And at the same time Colombia is going through a peace process [aimed at ending half a century of conflict with left-wing rebels from the Revolutionary Armed Forces of Colombia – FARC], with a focus on reconciliation and the victims of violence. The process that South Africa had after apartheid is similar to the process that Colombia is trying to implement. Many of the people involved were interested to hear what William had to say about his experience in South Africa. William was talking to artists and art directors about how you can use your work to transform society.

How would you describe your relationship with William Kentridge?
My relationship with William is now like a friendship. My wife and I are about to move to New York for two years, and William is going there soon, so we will meet again. I need to keep communicating with William, growing the relationship. In Johannesburg [where López went to work with Kentridge in his studio during the mentoring year], he and his wife received me as a friend, not just as an artist. So that is continuing.

What will happen to you in New York?
My wife Yanina is doing her master’s in creative writing at New York University and it’s her time to continue her project of becoming a writer or journalist. I’m going to accompany her and I will start an open studio. But I’m conscious I want to continue working between Bogotá and New York. I’m Colombian and I’ve created my network here in Bogotá, from the choreographer to the bookbinder I work with, but I’m also open to other things in New York – it’s massive. So let’s see what happens, I’m very excited.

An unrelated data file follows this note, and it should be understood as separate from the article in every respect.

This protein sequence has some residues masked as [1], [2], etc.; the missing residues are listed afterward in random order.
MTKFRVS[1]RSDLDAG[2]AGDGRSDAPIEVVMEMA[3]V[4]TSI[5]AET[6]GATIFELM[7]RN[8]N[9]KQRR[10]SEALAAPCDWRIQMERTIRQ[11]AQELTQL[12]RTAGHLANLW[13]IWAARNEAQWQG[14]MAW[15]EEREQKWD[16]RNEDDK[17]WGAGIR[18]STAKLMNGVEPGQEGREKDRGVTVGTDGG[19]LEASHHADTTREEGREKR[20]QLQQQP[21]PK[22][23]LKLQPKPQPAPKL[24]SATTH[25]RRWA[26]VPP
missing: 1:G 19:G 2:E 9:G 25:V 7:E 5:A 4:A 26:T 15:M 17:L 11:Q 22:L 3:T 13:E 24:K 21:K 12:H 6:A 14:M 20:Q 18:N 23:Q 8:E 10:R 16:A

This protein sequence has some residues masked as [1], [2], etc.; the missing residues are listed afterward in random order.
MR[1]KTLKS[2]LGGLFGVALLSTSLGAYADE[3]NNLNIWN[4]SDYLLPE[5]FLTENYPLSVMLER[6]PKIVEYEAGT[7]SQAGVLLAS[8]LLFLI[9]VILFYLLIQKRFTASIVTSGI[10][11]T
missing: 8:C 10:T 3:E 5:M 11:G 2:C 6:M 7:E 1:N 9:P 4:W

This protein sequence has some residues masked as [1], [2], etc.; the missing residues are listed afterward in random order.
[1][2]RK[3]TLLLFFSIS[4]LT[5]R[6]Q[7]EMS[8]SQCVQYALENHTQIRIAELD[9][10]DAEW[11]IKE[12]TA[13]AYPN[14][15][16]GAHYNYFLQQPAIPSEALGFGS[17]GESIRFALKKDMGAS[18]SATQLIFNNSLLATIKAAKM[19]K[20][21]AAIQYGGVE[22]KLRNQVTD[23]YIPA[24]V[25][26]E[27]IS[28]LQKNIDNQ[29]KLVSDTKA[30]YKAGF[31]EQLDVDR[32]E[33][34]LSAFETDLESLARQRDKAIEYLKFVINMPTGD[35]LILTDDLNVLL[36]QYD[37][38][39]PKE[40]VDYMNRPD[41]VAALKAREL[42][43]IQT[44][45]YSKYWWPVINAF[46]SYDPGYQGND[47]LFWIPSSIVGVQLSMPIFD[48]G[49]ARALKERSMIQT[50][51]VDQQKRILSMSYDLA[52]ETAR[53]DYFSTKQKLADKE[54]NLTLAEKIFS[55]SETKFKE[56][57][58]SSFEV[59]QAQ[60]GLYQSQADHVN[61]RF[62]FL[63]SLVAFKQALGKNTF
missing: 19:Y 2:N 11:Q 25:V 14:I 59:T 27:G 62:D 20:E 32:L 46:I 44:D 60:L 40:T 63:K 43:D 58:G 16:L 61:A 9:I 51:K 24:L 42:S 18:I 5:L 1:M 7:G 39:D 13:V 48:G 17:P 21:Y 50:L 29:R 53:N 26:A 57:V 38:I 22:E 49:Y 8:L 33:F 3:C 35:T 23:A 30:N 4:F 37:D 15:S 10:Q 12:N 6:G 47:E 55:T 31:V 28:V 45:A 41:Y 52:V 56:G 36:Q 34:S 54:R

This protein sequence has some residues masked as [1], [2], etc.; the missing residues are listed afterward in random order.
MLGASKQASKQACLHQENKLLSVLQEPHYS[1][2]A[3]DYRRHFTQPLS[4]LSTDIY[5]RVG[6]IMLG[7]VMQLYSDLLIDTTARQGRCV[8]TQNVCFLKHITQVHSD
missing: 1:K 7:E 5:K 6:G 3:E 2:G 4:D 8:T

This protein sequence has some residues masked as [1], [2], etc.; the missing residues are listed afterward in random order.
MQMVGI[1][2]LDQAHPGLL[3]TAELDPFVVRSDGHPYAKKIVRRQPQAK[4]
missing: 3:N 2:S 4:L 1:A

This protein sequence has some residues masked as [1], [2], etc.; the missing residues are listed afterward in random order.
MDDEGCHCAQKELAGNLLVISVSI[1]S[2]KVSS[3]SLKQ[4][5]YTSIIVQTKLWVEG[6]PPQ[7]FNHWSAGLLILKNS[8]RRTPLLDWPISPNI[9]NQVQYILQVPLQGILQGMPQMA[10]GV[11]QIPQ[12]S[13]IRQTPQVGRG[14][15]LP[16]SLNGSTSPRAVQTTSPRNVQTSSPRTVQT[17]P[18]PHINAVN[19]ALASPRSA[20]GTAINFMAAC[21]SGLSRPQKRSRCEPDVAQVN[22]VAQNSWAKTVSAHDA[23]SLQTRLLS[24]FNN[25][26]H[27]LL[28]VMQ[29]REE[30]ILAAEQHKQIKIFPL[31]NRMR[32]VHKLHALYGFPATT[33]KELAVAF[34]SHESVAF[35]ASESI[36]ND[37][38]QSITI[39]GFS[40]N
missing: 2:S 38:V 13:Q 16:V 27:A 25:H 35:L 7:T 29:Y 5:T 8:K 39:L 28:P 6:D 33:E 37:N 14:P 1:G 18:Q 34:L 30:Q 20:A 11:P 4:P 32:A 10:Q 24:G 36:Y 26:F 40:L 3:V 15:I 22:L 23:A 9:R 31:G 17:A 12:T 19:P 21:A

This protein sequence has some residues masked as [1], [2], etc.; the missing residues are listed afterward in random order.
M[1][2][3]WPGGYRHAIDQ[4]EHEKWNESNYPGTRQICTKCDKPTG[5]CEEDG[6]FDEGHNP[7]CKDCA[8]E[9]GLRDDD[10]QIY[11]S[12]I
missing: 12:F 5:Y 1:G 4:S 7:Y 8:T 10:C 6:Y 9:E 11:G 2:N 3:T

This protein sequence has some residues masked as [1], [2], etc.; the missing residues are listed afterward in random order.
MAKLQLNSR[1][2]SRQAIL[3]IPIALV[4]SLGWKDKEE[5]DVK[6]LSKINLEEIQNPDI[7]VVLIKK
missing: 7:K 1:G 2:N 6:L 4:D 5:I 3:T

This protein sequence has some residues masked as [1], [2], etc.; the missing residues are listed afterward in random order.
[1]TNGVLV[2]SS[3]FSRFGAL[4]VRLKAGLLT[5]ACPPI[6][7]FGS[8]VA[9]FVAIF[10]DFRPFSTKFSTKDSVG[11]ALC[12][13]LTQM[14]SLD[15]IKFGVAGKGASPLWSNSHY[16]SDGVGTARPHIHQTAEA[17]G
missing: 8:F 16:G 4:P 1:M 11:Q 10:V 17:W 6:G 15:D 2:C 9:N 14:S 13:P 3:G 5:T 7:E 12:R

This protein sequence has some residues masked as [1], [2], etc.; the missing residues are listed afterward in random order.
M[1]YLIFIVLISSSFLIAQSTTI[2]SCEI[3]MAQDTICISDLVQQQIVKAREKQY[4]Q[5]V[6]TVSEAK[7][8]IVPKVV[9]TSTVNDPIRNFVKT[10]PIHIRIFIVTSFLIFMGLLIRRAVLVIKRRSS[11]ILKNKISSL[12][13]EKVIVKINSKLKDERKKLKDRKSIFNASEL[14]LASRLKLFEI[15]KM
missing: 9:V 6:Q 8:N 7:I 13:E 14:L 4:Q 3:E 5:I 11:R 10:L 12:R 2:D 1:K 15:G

At the start of 2015, the respected magazine ArtReview published a very positive article by Mark Rappolt about your work, linking it to architects, artists and thinkers across a wide range. Is this coverage helping your career and do you think critics like Mark Rappolt have a good understanding of what you are doing?
Mark Rappolt visited me in February 2014 in Bogotá. His interest was to have a wide open view of the Colombian art scene and he was doing several studio visits.
I’m surprised to find that that I'm on the cover [of the magazine] and with a review like that. I have to say that I'm really happy with the article… it makes interesting connections with references in a way that complement my works. My sense is that an artist’s career needs different approaches. One is to exhibit the actual work, to have access to exhibition places, the other is to have someone write about the work and introduce it into different scenarios.